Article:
A living presidential museum

Apr. 03, 2014 @ 04:45 AM

Students dove into history this week by portraying the roles of the first seven presidents of the United States.

Fourth-grade students at Thomas Jefferson Classical Academy Grammar School shared the history of George Washington, John Adams, Thomas Jefferson, James Madison, James Monroe, John Quincy Adams and Andrew Jackson with peers and family members during a presidential wax museum on Wednesday.

The students have been studying the Constitution and constitutional government as part of their Core Knowledge curriculum and were each given a president or a president’s wife to research and portray during the museum.

“This helps bring to life what we’ve been learning and are continuing to learn throughout the year,” Allison Wilson, fourth-grade teacher, said.

After getting their characters, the students were required to write a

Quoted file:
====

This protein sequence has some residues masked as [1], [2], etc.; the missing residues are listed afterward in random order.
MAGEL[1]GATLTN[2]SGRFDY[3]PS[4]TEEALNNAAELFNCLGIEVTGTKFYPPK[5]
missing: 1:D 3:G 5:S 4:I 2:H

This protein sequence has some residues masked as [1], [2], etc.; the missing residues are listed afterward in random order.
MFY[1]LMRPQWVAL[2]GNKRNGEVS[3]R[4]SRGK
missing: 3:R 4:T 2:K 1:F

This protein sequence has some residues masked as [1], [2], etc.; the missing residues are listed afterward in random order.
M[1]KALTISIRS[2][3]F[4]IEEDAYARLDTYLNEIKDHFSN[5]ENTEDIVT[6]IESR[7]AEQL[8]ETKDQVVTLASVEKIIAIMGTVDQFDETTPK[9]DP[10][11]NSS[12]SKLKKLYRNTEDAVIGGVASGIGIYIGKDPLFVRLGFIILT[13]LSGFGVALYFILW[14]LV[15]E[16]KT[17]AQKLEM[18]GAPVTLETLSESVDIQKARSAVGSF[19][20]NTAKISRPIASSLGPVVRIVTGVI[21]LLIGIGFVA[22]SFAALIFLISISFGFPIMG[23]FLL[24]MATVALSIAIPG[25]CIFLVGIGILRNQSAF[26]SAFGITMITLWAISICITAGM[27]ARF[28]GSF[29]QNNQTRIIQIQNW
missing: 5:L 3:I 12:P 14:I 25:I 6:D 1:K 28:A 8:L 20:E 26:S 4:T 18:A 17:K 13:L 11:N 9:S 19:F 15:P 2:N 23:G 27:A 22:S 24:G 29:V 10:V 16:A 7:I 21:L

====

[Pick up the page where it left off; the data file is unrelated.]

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research paper on the person, find a time-period related costume and come up with a speech for the museum.

“This proves what the students have gained from the unit,” Liz Brown, another fourth-grade teacher, said. “They do this all on their own, they don’t do anything at home except for the costumes.”

For the museum, the students performed their speeches for their fellow classmates and for family and friends.

“Several of the other grades study these presidents and it reiterates what they are learning throughout the year,” Brown said. “They (fourth-grade students) amaze me every time we do this with the work they do.”

Those who attended the museum had to place coins in a jar or hit a special button created by the students to hear their speeches. All of the money collected will go to purchase items for the fourth-grade science curriculum.

The students were graded on content of their speech, voice, grammar and dress. Bailey Cole was one of the students who played John Adams.

“I learned he was a fat and stubborn man. He was the first president to live in the White House,” Cole said. “It (the wax museum) has been the highlight of my life. I like seeing the little kindergarten and first graders learning all of this.”